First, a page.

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Endurance Athlete Consulting covers a broad range of topics regarding human performance in sport, sport related injuries, and rehabilitation. If there is something specific you would like to inquire about, please feel free to email me at:

I am available for speaking engagements and in services regarding aspects about injury, injury prevention, training for specific competitive events, injury treatment protocols, and workplace ergonomic assessments for a healthier work environment.

Monday, March 12, 2012

Be Patient With Your Plantar Fasciitis and Tibialis Posterior Tendonitis!

I've talked quite a bit about the different symptoms of plantar fasciitis and tibialis posterior tendonitis.  I've not talked much about other injuries that have similarities such as even a knee replacement or hip replacement, ACL reconstruction, etc.  What I want to tell you is very important!  There are rookie mistakes that are made consistently across injuries.  When guided by a professional, these mistakes can be avoided and your recovery made shorter and your return to normal activity and sports quicker.  So, here we go...

Patience is absolutely necessary!  Staying focused on the fundamentals of your rehab or recovery protocol is imperative!  I work in a setting in which many of our patients are very active with running, golf, tennis, cycling, scuba diving, horse back riding, etc.  These activities are their daily diversions and pleasures.  Patients are very anxious to get back to these activities.  Besides just being a fun activity, these activities are a great social outlet where friends meet up, enjoy time together, and bond, and share life's joys together.  And for many, these activities are a time of some friendly competition.  Therefore there is often an urgency in getting back to your prior level of fitness.  I'm prefacing this in detail for a reason.  Every patient that comes into the clinic wants a quick speedy recovery.  Here's the facts!  Your body dictates the rate at which it will recover.  Yes, you do have some input into your recovery but you do not have the final say to which day you will be back to 100% of your prior level of activity.  So here are some very important elements in a speedy but thorough recovery:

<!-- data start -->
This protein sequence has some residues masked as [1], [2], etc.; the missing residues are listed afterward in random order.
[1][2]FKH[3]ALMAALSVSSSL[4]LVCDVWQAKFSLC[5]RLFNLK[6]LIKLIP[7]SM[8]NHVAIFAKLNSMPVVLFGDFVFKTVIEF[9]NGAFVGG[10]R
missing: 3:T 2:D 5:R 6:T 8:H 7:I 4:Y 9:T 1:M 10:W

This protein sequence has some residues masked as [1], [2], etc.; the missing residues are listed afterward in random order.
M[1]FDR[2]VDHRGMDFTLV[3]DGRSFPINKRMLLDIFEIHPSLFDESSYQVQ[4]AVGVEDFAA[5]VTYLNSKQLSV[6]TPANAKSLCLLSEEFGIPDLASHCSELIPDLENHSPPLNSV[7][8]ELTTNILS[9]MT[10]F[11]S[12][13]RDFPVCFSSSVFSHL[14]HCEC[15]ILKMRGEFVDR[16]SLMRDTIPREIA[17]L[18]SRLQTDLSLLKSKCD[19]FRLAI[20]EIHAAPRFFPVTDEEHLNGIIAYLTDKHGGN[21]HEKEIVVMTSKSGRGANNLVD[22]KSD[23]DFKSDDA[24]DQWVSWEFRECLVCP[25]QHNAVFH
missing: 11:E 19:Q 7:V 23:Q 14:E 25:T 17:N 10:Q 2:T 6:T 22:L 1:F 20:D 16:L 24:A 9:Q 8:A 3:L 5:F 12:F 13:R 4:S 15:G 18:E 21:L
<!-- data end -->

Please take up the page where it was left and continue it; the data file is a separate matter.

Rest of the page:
• Be patient and control your urges to do too much at one time or too soon!  Doing more isn't necessarily going to improve your rate of healing.  Doing more or too much too soon can keep your injury unnecessarily and excessively inflamed and sore.  The longer your injury stays inflamed, then the more stasis of unwanted chemicals remain in the involved tissue, joint, or injured area.  This stasis of damaging chemicals called bradykinins, (chemicals that cause pain), mast cells, and histamines can cause unwanted scarring and malformed tissue remodeling.
  • Be consistent with your assigned exercises.  When your physical therapist says for you to perform your home exercises 3 times a day then perform them 3 times a day.  Perform all of the exercises together instead of doing one or two now and then 20 minutes later you do the next 2 or 3 exercises. The spreading out of your workout doesn't allow for the proper muscle recruitment appropriate for healing and strengthening.  Nor does this type of workout allow for the muscle core temperature to raise enough to be therapeutic and allow for the right type of tissue remodeling.  When your therapist says to do the whole workout together, then do them together.  There's a reason for it!
  • Don't be afraid of pain.  Pain can be your friend.  If something hurts, this doesn't mean it's time to forego your exercises or prescribed therapy and lay down on the couch and tell yourself that you're recovering.  Pain is simply a sensation that tells you what is happening inside your body, joints, or muscle tissue.  There are certain types of pain that are not ok to work through though.  A pain that is common is the lactic acid build up pain in the muscle belly that is being exercised.  This pain is your friend. It's letting you know that your body is attenuating new forces and causing your muscle to build strength.  Pains that should be of concern are pains that do not go away with rest or pains that come on during the night and do not respond to the usual remedies such as taking anti-inflammatories or prescribed pain medications.  These type of pains should be discussed immediately with your doctor or physical therapist.  Sometimes these pains can be normal especially if the occur close to a surgical procedure.  So remember, pain is not always bad.  Pain is a sensation that is telling you that you are attenuating new forces and these forces are making you stronger, in body and in mind.
So, with this in mind, be at ease, be patient, and be methodical about your recovery.  Don't try to speed your recovery be being over zealous with your rehab.  It just may slow you down.  Follow instructions from your therapist.  These instructions are for a specific reason.  And finally, just use common sense.  When in doubt, ask your therapist!

Happy Recovery!

Brad Senska, PT, DPT, BS, ASTYM.